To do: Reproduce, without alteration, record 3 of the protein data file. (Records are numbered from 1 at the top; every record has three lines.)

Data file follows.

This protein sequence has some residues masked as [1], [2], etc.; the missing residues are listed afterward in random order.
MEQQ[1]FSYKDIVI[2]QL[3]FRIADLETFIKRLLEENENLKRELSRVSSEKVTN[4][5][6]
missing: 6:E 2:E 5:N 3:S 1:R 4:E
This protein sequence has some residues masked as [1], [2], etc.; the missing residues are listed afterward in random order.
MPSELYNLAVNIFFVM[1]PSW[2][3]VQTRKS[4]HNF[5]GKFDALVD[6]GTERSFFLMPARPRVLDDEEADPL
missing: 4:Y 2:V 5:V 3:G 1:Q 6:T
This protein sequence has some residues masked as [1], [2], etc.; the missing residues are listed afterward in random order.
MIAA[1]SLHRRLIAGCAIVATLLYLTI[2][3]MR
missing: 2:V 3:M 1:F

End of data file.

This protein sequence has some residues masked as [1], [2], etc.; the missing residues are listed afterward in random order.
MIAA[1]SLHRRLIAGCAIVATLLYLTI[2][3]MR
missing: 2:V 3:M 1:F